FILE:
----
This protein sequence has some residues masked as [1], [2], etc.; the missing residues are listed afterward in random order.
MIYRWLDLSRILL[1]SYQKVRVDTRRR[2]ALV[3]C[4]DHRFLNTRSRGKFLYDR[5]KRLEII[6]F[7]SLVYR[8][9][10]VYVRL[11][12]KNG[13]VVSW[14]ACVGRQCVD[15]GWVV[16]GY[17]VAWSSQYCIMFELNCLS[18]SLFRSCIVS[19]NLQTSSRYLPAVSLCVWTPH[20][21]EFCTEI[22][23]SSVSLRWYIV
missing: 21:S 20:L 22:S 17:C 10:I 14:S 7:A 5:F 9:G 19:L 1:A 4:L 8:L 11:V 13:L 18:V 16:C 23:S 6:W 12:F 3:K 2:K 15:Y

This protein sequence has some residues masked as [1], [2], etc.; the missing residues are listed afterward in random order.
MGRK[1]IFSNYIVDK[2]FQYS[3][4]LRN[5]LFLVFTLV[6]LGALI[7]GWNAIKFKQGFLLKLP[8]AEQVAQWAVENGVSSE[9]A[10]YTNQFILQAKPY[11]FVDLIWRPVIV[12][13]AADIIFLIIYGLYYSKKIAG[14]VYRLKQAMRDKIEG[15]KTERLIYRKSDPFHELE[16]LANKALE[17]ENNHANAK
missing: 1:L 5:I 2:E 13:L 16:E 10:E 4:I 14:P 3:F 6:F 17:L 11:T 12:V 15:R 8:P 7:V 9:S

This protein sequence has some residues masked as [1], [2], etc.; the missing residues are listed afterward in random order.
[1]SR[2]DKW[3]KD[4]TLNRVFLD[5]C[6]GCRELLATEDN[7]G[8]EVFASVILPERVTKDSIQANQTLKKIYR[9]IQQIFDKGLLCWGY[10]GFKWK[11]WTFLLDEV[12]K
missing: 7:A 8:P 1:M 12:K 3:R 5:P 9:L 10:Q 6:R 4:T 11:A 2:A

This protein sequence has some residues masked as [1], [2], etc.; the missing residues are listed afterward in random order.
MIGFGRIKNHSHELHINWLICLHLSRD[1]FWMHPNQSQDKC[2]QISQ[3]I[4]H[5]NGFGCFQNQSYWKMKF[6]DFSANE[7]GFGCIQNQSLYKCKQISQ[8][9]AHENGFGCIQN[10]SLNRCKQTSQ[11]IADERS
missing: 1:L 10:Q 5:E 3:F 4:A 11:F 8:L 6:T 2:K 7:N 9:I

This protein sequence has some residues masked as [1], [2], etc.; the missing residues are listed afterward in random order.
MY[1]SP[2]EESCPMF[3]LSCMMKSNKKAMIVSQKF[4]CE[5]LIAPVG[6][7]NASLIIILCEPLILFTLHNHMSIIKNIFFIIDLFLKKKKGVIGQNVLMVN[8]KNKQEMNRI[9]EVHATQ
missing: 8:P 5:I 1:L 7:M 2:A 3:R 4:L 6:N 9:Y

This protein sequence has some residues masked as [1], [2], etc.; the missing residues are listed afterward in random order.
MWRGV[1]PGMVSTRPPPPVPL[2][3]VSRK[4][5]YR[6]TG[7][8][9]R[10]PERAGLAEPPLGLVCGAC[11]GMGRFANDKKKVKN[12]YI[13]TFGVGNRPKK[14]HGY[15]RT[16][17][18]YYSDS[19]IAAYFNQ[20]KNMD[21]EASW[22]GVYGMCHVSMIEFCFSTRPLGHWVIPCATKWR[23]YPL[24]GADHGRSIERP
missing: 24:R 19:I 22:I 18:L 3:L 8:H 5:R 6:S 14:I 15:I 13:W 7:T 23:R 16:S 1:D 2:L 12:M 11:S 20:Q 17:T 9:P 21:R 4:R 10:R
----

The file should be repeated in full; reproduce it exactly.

This protein sequence has some residues masked as [1], [2], etc.; the missing residues are listed afterward in random order.
MIYRWLDLSRILL[1]SYQKVRVDTRRR[2]ALV[3]C[4]DHRFLNTRSRGKFLYDR[5]KRLEII[6]F[7]SLVYR[8][9][10]VYVRL[11][12]KNG[13]VVSW[14]ACVGRQCVD[15]GWVV[16]GY[17]VAWSSQYCIMFELNCLS[18]SLFRSCIVS[19]NLQTSSRYLPAVSLCVWTPH[20][21]EFCTEI[22][23]SSVSLRWYIV
missing: 21:S 20:L 22:S 17:C 10:I 14:S 7:A 5:F 9:G 19:L 1:A 4:L 8:L 11:V 13:L 18:V 16:C 23:S 6:W 12:F 3:K 2:K 15:Y

This protein sequence has some residues masked as [1], [2], etc.; the missing residues are listed afterward in random order.
MGRK[1]IFSNYIVDK[2]FQYS[3][4]LRN[5]LFLVFTLV[6]LGALI[7]GWNAIKFKQGFLLKLP[8]AEQVAQWAVENGVSSE[9]A[10]YTNQFILQAKPY[11]FVDLIWRPVIV[12][13]AADIIFLIIYGLYYSKKIAG[14]VYRLKQAMRDKIEG[15]KTERLIYRKSDPFHELE[16]LANKALE[17]ENNHANAK
missing: 1:L 5:I 2:E 13:L 16:E 10:E 4:I 14:P 3:F 6:F 17:L 11:T 12:V 15:R 8:P 7:V 9:S

This protein sequence has some residues masked as [1], [2], etc.; the missing residues are listed afterward in random order.
[1]SR[2]DKW[3]KD[4]TLNRVFLD[5]C[6]GCRELLATEDN[7]G[8]EVFASVILPERVTKDSIQANQTLKKIYR[9]IQQIFDKGLLCWGY[10]GFKWK[11]WTFLLDEV[12]K
missing: 7:A 8:P 1:M 12:K 3:R 5:P 9:L 10:Q 6:R 4:T 11:A 2:A

This protein sequence has some residues masked as [1], [2], etc.; the missing residues are listed afterward in random order.
MIGFGRIKNHSHELHINWLICLHLSRD[1]FWMHPNQSQDKC[2]QISQ[3]I[4]H[5]NGFGCFQNQSYWKMKF[6]DFSANE[7]GFGCIQNQSLYKCKQISQ[8][9]AHENGFGCIQN[10]SLNRCKQTSQ[11]IADERS
missing: 1:L 10:Q 5:E 3:F 4:A 11:F 8:L 6:T 2:K 7:N 9:I

This protein sequence has some residues masked as [1], [2], etc.; the missing residues are listed afterward in random order.
MY[1]SP[2]EESCPMF[3]LSCMMKSNKKAMIVSQKF[4]CE[5]LIAPVG[6][7]NASLIIILCEPLILFTLHNHMSIIKNIFFIIDLFLKKKKGVIGQNVLMVN[8]KNKQEMNRI[9]EVHATQ
missing: 8:P 5:I 1:L 7:M 2:A 3:R 4:L 6:N 9:Y

This protein sequence has some residues masked as [1], [2], etc.; the missing residues are listed afterward in random order.
MWRGV[1]PGMVSTRPPPPVPL[2][3]VSRK[4][5]YR[6]TG[7][8][9]R[10]PERAGLAEPPLGLVCGAC[11]GMGRFANDKKKVKN[12]YI[13]TFGVGNRPKK[14]HGY[15]RT[16][17][18]YYSDS[19]IAAYFNQ[20]KNMD[21]EASW[22]GVYGMCHVSMIEFCFSTRPLGHWVIPCATKWR[23]YPL[24]GADHGRSIERP
missing: 24:R 19:I 22:I 18:L 3:L 8:H 5:R 6:S 14:I 15:I 13:W 7:T 23:R 16:S 1:D 2:L 12:M 11:S 20:Q 17:T 9:P 21:R 4:R 10:R